Today’s guest post comes from Tammy Kelly at the Truman Presidential Library.

This week’s Facial Hair Friday photo is a most unexpected person: Harry S. Truman, before he became President! At the Truman Library, we know of only two photographs of Truman wearing any kind of facial hair, so this is a rare photo, indeed.

What prompted this mustache? Truman was away from home.

Truman served as a captain of Battery D of the 129th Field Artillery during World War I. After his discharge, he joined the Army Reserves and participated in yearly training camps, usually held during the summer. Truman had always fancied himself a soldier, and by and large, he had enjoyed his time in the Army. Participating in the Reserves allowed him to continue to fulfill his dreams—and provided a convenient means to get together with “the guys” for a little politicking, poker playing, and tale-telling, as well as for the fresh air and exercise.

But while Truman enjoyed getting away from the stresses of his job, he also desperately missed his family. Whenever he was away from his wife, Bess, for more than a day or two, he wrote her a letter. The Truman Library has over 1,300 letters that Harry wrote to Bess over … [ Read all ]

Facial Hair Friday: A mustache, a funny man, and a President

Page of the World War I draft card for Groucho Marx, from the holdings of the National Archives

Julius Henry Marx–better known by his stage name Groucho Marx–passed away on August 19, 1977. He left behind a legacy of humor on stage, radio, and film. I was not able to find to find any images of him in our holdings, which was disappointing as his trademark mustache was a fine candidate for Facial Hair Friday.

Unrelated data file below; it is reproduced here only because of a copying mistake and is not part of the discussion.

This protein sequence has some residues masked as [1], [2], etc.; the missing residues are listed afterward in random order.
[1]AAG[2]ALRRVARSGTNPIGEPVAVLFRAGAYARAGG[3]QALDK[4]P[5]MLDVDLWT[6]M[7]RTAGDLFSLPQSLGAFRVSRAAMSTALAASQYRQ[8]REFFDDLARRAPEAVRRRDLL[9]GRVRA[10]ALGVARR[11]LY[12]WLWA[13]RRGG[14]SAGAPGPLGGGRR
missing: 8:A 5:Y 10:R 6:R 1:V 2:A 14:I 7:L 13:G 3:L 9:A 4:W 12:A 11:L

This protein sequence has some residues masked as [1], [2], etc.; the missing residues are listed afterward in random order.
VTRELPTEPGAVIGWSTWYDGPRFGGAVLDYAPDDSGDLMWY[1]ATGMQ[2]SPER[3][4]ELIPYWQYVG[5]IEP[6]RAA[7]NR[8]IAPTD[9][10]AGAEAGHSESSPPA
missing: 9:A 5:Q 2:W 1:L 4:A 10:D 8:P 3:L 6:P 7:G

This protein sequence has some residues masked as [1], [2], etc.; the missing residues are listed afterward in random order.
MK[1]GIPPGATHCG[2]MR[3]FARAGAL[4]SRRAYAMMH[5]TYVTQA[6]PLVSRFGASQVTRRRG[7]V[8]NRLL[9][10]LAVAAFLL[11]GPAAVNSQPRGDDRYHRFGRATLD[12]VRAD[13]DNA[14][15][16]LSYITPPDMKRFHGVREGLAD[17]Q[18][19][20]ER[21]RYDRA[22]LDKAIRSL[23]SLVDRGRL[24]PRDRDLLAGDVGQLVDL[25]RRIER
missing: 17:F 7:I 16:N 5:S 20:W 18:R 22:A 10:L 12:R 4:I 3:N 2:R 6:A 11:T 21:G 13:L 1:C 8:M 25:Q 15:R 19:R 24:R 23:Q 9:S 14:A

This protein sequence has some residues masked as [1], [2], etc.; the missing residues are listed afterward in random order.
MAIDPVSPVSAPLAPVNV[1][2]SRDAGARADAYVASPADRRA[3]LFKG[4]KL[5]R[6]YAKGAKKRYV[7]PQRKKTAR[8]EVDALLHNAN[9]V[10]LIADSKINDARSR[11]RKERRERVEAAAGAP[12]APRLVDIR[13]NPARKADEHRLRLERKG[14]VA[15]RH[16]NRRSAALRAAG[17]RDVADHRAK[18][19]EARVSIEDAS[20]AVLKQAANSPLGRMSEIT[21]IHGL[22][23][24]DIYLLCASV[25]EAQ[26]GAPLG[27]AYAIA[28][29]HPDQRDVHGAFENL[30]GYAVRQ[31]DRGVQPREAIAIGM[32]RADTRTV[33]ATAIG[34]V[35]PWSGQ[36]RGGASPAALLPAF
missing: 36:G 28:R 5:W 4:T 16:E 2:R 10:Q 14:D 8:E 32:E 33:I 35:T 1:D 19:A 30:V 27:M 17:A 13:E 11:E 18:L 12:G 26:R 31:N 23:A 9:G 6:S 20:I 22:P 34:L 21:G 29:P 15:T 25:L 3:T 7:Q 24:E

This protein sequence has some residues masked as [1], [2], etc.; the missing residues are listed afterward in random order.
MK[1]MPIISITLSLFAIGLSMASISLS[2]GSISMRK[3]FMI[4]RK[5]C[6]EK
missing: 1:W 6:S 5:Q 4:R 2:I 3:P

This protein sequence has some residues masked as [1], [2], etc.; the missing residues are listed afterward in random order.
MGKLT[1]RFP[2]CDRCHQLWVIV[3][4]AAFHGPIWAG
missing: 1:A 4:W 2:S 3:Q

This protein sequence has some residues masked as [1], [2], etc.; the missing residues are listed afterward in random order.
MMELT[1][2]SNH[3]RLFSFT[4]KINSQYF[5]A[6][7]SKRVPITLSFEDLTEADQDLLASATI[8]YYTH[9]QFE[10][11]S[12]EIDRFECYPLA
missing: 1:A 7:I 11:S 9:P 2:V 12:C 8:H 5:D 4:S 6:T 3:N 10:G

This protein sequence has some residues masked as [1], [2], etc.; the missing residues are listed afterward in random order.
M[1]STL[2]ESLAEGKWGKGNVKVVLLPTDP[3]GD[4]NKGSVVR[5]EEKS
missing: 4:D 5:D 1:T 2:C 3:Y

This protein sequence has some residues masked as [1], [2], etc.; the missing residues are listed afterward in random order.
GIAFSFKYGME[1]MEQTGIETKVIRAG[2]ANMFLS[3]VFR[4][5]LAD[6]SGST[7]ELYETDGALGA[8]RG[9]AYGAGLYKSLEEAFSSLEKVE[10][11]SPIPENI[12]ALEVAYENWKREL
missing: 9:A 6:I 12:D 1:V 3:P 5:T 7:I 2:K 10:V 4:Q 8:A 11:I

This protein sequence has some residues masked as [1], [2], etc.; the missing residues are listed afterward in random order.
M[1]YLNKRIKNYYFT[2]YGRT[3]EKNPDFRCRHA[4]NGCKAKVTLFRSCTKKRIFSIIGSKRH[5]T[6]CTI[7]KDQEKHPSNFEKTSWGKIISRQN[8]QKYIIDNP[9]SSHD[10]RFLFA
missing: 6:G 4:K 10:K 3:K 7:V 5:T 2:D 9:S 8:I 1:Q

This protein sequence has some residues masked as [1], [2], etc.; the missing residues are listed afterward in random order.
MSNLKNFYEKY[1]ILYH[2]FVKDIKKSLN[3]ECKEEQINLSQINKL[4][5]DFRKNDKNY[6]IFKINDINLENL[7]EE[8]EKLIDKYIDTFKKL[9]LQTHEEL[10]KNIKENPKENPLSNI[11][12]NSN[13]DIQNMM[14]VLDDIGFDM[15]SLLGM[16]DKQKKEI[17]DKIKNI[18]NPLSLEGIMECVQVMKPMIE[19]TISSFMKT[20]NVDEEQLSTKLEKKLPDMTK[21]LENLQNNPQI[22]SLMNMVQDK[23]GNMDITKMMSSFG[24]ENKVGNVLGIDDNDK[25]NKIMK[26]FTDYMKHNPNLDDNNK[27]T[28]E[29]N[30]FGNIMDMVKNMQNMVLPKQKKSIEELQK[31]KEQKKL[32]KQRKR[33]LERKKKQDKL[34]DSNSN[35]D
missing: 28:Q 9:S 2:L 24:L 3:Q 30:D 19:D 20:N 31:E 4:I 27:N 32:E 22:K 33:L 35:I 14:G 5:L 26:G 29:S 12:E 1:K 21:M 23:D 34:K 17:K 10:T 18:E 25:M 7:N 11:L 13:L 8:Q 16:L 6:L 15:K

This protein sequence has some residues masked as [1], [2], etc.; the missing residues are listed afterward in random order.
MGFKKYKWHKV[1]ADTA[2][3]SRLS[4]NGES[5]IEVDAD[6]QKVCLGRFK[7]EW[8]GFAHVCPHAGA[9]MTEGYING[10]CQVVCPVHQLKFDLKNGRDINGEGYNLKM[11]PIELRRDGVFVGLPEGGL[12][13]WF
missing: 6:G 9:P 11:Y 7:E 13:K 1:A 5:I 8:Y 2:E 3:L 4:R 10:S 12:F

However, I did find something unexpected. Groucho had been corresponding with President Truman.

What would a funny man and a President have in common? Well, it turns out that the young Harry Truman was an avid vaudeville fan, attending shows at the Orpheum Theatre and the Grand Opera House whenever he was Kansas City. He even took his future wife Bess to vaudeville shows on dates. Truman especially enjoyed the Marx Brothers, later recalling that he never missed a chance to see them when they were in town.

So Truman was a fan of the famous brothers, but how did he come to correspond with Groucho (and later Harpo Marx)?

It started with the displaced persons, the survivors of the Holocaust who had lost their homes and families and were now living in temporary camps. Truman had issued a directive in 1945 to allow some of them to immigrate to the United States. In … [ Read all ]